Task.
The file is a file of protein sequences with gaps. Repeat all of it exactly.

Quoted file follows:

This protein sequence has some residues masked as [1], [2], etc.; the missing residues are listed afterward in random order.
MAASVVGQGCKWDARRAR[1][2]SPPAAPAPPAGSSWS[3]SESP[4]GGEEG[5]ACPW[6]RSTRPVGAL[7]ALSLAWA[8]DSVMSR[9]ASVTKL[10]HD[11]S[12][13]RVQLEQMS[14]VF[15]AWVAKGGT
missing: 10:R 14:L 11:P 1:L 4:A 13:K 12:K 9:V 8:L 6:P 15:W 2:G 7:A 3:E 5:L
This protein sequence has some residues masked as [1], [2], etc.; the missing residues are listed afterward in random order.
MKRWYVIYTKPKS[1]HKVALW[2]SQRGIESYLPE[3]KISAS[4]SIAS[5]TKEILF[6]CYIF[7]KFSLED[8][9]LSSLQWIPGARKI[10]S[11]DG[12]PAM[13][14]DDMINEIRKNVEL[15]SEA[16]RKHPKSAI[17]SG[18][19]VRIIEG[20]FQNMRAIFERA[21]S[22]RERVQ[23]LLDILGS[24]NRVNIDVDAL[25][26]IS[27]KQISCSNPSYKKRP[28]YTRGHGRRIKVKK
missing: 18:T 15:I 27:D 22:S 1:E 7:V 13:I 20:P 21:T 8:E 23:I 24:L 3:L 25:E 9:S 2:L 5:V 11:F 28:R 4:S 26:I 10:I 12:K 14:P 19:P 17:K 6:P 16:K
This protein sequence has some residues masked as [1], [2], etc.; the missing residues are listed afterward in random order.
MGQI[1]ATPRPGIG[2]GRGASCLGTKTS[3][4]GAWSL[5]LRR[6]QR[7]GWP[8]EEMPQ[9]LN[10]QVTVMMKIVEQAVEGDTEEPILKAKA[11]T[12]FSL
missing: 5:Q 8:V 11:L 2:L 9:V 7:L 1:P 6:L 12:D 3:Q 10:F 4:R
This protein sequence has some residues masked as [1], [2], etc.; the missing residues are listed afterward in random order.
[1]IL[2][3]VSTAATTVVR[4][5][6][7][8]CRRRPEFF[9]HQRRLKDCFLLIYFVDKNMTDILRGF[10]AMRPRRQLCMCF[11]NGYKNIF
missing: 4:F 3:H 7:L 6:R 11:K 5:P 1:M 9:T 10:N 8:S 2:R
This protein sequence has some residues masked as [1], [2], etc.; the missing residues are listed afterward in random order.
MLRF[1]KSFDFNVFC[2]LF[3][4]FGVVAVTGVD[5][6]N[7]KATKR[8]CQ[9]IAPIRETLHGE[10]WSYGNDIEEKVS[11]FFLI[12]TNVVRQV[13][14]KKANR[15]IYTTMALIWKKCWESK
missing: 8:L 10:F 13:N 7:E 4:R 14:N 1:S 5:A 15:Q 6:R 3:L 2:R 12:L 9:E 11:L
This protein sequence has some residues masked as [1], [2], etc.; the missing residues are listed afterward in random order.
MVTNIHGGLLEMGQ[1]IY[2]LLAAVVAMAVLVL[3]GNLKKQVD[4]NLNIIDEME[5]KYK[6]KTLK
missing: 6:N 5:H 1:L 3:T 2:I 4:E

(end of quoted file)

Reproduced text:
This protein sequence has some residues masked as [1], [2], etc.; the missing residues are listed afterward in random order.
MAASVVGQGCKWDARRAR[1][2]SPPAAPAPPAGSSWS[3]SESP[4]GGEEG[5]ACPW[6]RSTRPVGAL[7]ALSLAWA[8]DSVMSR[9]ASVTKL[10]HD[11]S[12][13]RVQLEQMS[14]VF[15]AWVAKGGT
missing: 10:R 14:L 11:P 1:L 4:A 13:K 12:K 9:V 8:L 6:P 15:W 2:G 7:A 3:E 5:L
This protein sequence has some residues masked as [1], [2], etc.; the missing residues are listed afterward in random order.
MKRWYVIYTKPKS[1]HKVALW[2]SQRGIESYLPE[3]KISAS[4]SIAS[5]TKEILF[6]CYIF[7]KFSLED[8][9]LSSLQWIPGARKI[10]S[11]DG[12]PAM[13][14]DDMINEIRKNVEL[15]SEA[16]RKHPKSAI[17]SG[18][19]VRIIEG[20]FQNMRAIFERA[21]S[22]RERVQ[23]LLDILGS[24]NRVNIDVDAL[25][26]IS[27]KQISCSNPSYKKRP[28]YTRGHGRRIKVKK
missing: 18:T 15:I 27:D 22:S 1:E 7:V 13:I 20:P 21:T 8:E 23:I 24:L 3:L 25:E 9:S 2:L 5:V 11:F 28:R 4:S 26:I 10:I 12:K 14:P 19:P 17:K 6:P 16:K
This protein sequence has some residues masked as [1], [2], etc.; the missing residues are listed afterward in random order.
MGQI[1]ATPRPGIG[2]GRGASCLGTKTS[3][4]GAWSL[5]LRR[6]QR[7]GWP[8]EEMPQ[9]LN[10]QVTVMMKIVEQAVEGDTEEPILKAKA[11]T[12]FSL
missing: 5:Q 8:V 11:L 2:L 9:V 7:L 1:P 6:L 12:D 3:Q 10:F 4:R
This protein sequence has some residues masked as [1], [2], etc.; the missing residues are listed afterward in random order.
[1]IL[2][3]VSTAATTVVR[4][5][6][7][8]CRRRPEFF[9]HQRRLKDCFLLIYFVDKNMTDILRGF[10]AMRPRRQLCMCF[11]NGYKNIF
missing: 4:F 3:H 7:L 6:R 11:K 5:P 1:M 9:T 10:N 8:S 2:R
This protein sequence has some residues masked as [1], [2], etc.; the missing residues are listed afterward in random order.
MLRF[1]KSFDFNVFC[2]LF[3][4]FGVVAVTGVD[5][6]N[7]KATKR[8]CQ[9]IAPIRETLHGE[10]WSYGNDIEEKVS[11]FFLI[12]TNVVRQV[13][14]KKANR[15]IYTTMALIWKKCWESK
missing: 8:L 10:F 13:N 7:E 4:R 14:N 1:S 5:A 15:Q 6:R 3:L 2:R 12:L 9:E 11:L
This protein sequence has some residues masked as [1], [2], etc.; the missing residues are listed afterward in random order.
MVTNIHGGLLEMGQ[1]IY[2]LLAAVVAMAVLVL[3]GNLKKQVD[4]NLNIIDEME[5]KYK[6]KTLK
missing: 6:N 5:H 1:L 3:T 2:I 4:E